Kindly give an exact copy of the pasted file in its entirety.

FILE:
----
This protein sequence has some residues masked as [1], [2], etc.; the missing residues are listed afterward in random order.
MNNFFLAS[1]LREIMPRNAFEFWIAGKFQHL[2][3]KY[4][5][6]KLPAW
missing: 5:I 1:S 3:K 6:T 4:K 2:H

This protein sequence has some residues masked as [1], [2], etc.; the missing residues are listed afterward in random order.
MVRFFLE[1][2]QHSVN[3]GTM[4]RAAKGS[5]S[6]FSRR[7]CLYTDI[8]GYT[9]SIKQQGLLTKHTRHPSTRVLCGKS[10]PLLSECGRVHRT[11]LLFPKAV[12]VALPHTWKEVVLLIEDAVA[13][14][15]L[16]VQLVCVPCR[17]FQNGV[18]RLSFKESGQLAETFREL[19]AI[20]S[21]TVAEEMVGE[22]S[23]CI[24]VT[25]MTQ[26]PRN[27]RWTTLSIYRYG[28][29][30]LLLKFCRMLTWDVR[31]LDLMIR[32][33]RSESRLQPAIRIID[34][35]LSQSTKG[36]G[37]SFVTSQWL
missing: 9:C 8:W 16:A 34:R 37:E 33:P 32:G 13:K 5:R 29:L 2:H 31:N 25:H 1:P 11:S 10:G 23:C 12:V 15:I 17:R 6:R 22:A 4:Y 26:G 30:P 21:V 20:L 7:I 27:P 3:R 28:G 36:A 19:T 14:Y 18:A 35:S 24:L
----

This protein sequence has some residues masked as [1], [2], etc.; the missing residues are listed afterward in random order.
MNNFFLAS[1]LREIMPRNAFEFWIAGKFQHL[2][3]KY[4][5][6]KLPAW
missing: 5:I 1:S 3:K 6:T 4:K 2:H

This protein sequence has some residues masked as [1], [2], etc.; the missing residues are listed afterward in random order.
MVRFFLE[1][2]QHSVN[3]GTM[4]RAAKGS[5]S[6]FSRR[7]CLYTDI[8]GYT[9]SIKQQGLLTKHTRHPSTRVLCGKS[10]PLLSECGRVHRT[11]LLFPKAV[12]VALPHTWKEVVLLIEDAVA[13][14][15]L[16]VQLVCVPCR[17]FQNGV[18]RLSFKESGQLAETFREL[19]AI[20]S[21]TVAEEMVGE[22]S[23]CI[24]VT[25]MTQ[26]PRN[27]RWTTLSIYRYG[28][29][30]LLLKFCRMLTWDVR[31]LDLMIR[32][33]RSESRLQPAIRIID[34][35]LSQSTKG[36]G[37]SFVTSQWL
missing: 9:C 8:W 16:A 34:R 37:E 33:P 32:G 13:K 5:R 29:L 2:H 31:N 25:H 1:P 11:S 10:G 23:C 12:V 15:I 17:R 6:R 22:A 4:Y 26:G 30:P 21:V 20:L 7:I 27:P 3:R 28:G 36:A 19:T 14:Y 18:A 35:S 24:L